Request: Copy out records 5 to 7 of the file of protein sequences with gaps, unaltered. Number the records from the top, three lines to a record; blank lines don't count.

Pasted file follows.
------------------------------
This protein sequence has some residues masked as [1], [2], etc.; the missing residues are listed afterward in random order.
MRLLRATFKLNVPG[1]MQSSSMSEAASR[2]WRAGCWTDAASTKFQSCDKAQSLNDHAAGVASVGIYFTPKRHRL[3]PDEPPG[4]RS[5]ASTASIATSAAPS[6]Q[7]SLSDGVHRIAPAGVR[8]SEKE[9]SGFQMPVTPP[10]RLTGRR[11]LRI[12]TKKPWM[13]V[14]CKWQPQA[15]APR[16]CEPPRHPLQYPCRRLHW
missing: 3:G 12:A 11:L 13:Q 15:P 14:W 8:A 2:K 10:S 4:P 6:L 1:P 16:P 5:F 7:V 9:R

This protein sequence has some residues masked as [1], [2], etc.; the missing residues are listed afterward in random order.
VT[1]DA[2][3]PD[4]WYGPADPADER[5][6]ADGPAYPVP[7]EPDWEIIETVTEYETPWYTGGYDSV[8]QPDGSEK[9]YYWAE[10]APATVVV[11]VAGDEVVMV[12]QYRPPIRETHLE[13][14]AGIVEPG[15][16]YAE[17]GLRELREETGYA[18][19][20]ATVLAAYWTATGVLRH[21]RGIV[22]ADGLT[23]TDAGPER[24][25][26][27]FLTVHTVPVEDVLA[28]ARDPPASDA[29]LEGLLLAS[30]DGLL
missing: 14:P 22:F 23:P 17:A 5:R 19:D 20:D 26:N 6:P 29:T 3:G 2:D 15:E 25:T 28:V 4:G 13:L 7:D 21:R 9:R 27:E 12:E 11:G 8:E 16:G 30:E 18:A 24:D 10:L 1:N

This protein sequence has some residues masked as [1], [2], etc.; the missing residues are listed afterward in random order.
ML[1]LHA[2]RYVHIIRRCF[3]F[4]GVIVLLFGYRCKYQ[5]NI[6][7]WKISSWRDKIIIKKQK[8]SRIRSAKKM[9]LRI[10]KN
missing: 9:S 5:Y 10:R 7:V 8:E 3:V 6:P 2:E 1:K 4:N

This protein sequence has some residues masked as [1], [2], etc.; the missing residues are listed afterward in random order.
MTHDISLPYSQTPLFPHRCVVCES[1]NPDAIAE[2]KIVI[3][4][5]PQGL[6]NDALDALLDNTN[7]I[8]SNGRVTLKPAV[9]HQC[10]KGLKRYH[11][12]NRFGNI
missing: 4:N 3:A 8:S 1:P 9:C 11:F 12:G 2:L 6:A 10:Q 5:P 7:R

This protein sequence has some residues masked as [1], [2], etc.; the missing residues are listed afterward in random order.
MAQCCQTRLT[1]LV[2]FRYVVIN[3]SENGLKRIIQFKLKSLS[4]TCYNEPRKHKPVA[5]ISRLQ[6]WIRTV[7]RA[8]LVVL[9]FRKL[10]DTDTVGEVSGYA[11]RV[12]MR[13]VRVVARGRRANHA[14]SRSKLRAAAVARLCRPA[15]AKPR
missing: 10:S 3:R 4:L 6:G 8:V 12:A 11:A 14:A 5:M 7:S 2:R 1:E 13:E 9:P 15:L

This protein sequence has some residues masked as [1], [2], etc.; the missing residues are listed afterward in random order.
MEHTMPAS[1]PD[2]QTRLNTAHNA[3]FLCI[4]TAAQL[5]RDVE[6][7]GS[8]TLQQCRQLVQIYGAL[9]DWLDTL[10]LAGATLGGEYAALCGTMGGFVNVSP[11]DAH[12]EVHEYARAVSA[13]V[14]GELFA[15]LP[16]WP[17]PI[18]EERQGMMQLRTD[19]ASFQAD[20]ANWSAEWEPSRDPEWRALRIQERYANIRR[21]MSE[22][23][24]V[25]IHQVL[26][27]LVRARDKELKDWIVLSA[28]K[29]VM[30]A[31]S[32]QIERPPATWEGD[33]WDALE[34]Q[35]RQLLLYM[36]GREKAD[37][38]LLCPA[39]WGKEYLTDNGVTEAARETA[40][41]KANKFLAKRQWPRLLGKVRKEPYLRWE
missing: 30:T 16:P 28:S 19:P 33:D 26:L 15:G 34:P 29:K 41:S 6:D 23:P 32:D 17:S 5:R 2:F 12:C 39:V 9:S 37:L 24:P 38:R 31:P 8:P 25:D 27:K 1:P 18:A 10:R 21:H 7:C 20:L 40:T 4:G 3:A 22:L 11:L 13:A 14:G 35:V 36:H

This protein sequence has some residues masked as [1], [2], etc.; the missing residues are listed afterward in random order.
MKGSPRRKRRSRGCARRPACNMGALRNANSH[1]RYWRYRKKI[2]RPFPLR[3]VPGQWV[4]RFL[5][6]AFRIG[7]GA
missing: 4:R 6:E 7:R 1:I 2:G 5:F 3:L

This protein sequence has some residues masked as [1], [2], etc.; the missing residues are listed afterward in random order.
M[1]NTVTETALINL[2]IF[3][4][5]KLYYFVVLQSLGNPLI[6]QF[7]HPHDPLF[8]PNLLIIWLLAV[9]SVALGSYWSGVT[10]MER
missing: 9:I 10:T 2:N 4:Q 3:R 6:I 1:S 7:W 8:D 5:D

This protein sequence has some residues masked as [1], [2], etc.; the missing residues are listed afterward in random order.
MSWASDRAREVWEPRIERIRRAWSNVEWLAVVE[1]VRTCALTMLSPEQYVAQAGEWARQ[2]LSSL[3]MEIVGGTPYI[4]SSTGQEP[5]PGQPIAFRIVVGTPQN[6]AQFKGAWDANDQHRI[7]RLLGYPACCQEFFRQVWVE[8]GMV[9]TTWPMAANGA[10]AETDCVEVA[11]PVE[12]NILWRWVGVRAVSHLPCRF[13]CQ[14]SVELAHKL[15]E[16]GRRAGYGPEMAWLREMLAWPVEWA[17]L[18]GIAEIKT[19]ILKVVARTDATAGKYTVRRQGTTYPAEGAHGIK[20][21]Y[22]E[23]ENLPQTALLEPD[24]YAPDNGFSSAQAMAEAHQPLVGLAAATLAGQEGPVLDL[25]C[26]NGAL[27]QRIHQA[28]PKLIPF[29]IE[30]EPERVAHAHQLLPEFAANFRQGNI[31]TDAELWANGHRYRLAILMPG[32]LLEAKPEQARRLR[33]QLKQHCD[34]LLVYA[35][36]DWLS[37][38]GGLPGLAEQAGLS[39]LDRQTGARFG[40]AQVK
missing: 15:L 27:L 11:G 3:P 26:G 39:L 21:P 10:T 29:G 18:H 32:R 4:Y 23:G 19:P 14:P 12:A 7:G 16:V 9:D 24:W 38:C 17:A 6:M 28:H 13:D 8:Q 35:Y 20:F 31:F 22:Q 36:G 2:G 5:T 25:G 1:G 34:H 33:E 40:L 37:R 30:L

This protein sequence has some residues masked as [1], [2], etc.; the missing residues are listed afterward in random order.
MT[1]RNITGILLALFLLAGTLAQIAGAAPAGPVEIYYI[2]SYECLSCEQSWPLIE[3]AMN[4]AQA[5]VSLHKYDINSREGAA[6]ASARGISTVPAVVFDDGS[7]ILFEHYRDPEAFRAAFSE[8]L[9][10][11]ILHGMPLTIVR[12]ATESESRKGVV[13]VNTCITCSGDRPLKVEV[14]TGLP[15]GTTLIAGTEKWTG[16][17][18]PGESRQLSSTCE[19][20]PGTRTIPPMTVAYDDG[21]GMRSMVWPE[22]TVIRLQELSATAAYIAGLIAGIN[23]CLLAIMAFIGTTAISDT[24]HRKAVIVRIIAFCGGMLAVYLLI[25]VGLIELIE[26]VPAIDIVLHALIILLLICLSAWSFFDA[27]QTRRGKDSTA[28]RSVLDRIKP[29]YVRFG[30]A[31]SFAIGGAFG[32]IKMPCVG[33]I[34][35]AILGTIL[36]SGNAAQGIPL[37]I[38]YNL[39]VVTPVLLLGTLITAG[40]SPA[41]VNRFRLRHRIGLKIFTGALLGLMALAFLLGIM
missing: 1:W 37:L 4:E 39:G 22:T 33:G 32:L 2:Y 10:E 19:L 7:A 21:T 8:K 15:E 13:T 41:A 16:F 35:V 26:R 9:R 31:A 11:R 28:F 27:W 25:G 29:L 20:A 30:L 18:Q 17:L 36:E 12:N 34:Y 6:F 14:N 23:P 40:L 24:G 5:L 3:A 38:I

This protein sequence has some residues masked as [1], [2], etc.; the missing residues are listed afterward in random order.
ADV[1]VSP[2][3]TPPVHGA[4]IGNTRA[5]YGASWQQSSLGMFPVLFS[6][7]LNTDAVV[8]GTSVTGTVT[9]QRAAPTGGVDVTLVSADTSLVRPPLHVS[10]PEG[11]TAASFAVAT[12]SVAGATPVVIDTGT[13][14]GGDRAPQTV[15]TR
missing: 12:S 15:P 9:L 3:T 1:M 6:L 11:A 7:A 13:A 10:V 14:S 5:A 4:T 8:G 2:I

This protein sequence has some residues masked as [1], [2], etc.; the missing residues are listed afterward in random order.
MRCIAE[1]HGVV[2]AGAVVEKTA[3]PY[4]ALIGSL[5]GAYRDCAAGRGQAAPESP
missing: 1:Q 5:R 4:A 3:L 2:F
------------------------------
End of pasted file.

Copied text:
This protein sequence has some residues masked as [1], [2], etc.; the missing residues are listed afterward in random order.
MAQCCQTRLT[1]LV[2]FRYVVIN[3]SENGLKRIIQFKLKSLS[4]TCYNEPRKHKPVA[5]ISRLQ[6]WIRTV[7]RA[8]LVVL[9]FRKL[10]DTDTVGEVSGYA[11]RV[12]MR[13]VRVVARGRRANHA[14]SRSKLRAAAVARLCRPA[15]AKPR
missing: 10:S 3:R 4:L 6:G 8:V 12:A 11:A 14:A 5:M 7:S 2:R 1:E 13:E 9:P 15:L

This protein sequence has some residues masked as [1], [2], etc.; the missing residues are listed afterward in random order.
MEHTMPAS[1]PD[2]QTRLNTAHNA[3]FLCI[4]TAAQL[5]RDVE[6][7]GS[8]TLQQCRQLVQIYGAL[9]DWLDTL[10]LAGATLGGEYAALCGTMGGFVNVSP[11]DAH[12]EVHEYARAVSA[13]V[14]GELFA[15]LP[16]WP[17]PI[18]EERQGMMQLRTD[19]ASFQAD[20]ANWSAEWEPSRDPEWRALRIQERYANIRR[21]MSE[22][23][24]V[25]IHQVL[26][27]LVRARDKELKDWIVLSA[28]K[29]VM[30]A[31]S[32]QIERPPATWEGD[33]WDALE[34]Q[35]RQLLLYM[36]GREKAD[37][38]LLCPA[39]WGKEYLTDNGVTEAARETA[40][41]KANKFLAKRQWPRLLGKVRKEPYLRWE
missing: 30:T 16:P 28:S 19:P 33:D 26:L 15:G 34:P 29:K 41:S 6:D 23:P 32:D 17:S 5:R 2:F 12:C 39:V 9:S 37:L 24:P 38:R 31:P 8:P 25:D 27:K 1:P 18:A 10:R 21:H 7:C 20:L 40:T 4:G 3:A 22:L 11:L 13:A 14:G 35:V 36:H

This protein sequence has some residues masked as [1], [2], etc.; the missing residues are listed afterward in random order.
MKGSPRRKRRSRGCARRPACNMGALRNANSH[1]RYWRYRKKI[2]RPFPLR[3]VPGQWV[4]RFL[5][6]AFRIG[7]GA
missing: 4:R 6:E 7:R 1:I 2:G 5:F 3:L